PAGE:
- This HEPI blog was kindly authored by Professor Tracy Lightfoot, Pro-Vice-Chancellor for Teaching Learning and Students at the University of York, and Arthur, a Biomedical Science Student at the University of York.
At this uncertain time, students face many barriers to continuing their education journey. The cost-of-living crisis and the challenges around housing uncertainty, including renting from private landlords, mean we at the University of York are increasingly concerned about the difficulties faced by our most vulnerable groups.
We have a vast array of financial support packages for all of our students that range from energy grants and food vouchers, through to emergency loans, as well as dedicated housing support for our care experienced and estranged students. Our commitment to our estranged students was recognised in the Stand Alone Pledge Awards in 2021 for overall excellence, but we still need to, and want to do more to support this group who do not have the access to parental support, on which many of our students rely during their time at University.
We strive to make sure the experience of our estranged students matches their peers, and our dedicated staff work collaboratively across the University to reduce barriers and stand as advocates, and allies of these independent students.
We know that one of the barriers and challenges faced is the provision of year round accommodation and the difficulties of finding alternate accommodation once term-time has ended, and we are delighted, in partnership with the Unite Foundation, to offer a Accommodation Scholarship to cover the cost of accommodation for an estranged student at the University of York. This crucial scheme will help to remove barriers to study for students and support them on their educational journey.
Below Arthur, a Biomedical Sciences student at York, shares a personal experience of some of the challenges faced by independent students and how support can make such a tangible difference to each student.
My journey to the University of York: an independent students’ experience
The day I held the results papers for my A-levels, confirming that I was indeed going to university, my heart leapt from my chest. Suddenly, the reality of leaving the city I spent my formative school years became all too real, and I imagined what kind of life I’d have, finally being free to transcend into real, tangible, adult freedoms. “Your parents must be so proud”, the waitress beamed when I told her what course I was studying, sat at the restaurant where I was celebrating with a friend. I hadn’t the heart to tell her they had no idea. I had spent my school life dodging their footsteps, working in retail full time even though I wasn’t supposed to, and doing my coursework in McDonald’s just to avoid going home. By the end, I was living on my best friend’s spare mattress.
Although I became estranged during my A-Levels, I wasn’t “officially” recognised as estranged until towards the tail end of my first year of university. I didn’t know what support was out there for me, and I think a small part of me was too proud to seek that help. I was determined to do it all on my own: working, scrounging for money, sleeping in my off days, too exhausted to study. When I sat my first winter exams, realising I could barely complete half of the papers, it had quickly dawned on me that the life I had was unsustainable.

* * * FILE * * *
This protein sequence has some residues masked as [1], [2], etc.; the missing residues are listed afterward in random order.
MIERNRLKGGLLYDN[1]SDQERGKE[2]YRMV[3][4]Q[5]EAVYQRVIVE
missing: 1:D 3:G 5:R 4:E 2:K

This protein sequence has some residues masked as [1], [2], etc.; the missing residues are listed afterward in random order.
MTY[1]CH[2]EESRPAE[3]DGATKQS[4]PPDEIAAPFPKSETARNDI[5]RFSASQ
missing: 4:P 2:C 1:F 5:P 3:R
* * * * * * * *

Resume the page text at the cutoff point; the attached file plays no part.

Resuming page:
Needless to say, my grades began to suffer. It was hard to focus on my degree when all I could think about was how was I going to afford rent? Where was I going to live after the accommodation term ended?
Socialising at uni had also been difficult. It can be hard to relate to students who suffered from homesickness, who related to each other based on where they went with their families in the summer and before uni. Of course there’s always more to a person than that but, especially in the beginning, it was all I could do not to feel perpetually alone.
Socialising with other independent students is something else entirely. You feel like you’re getting to know other students based on who they are, rather than what experiences they have. There’s far less pressure, you feel totally at ease – and that’s such a rare and precious feeling. The Independent Students’ support network organised plenty of events during term, including trips! They helped me to socialise and fit in (perhaps this would be easier for students more extroverted than me, being a hermit didn’t help!).
I first got in contact with the university’s Independent Students’ team, who have been nothing but supportive, patient, and kind. They helped me organise the estranged student’s funding and bursary, without which I wouldn’t have been able to survive.
I’m lucky enough now that with all the support, I have managed to reach my master’s year and life as an Independent Student is comfortable, fulfilling and rewarding. Never be afraid to ask for help, or discouraged from doing whatever it is you want to do because you’re worried about support. The most important thing is, you will survive this. It may not be easy (it rarely is) but it is not impossible, and you are never alone.
The University of York were awarded funding for an accommodation scholarship through work that the Unite Foundation, in partnership with Astra Foundation & Dulverton Trust, launched at the end of 2022 as part of the Home at University work to expand the number of university partners offering accommodation scholarships for care leavers and those estranged from their family. You can read more about the impact of accommodation scholarships for care leavers and those estranged from their families through the independent analysis conducted by Jisc.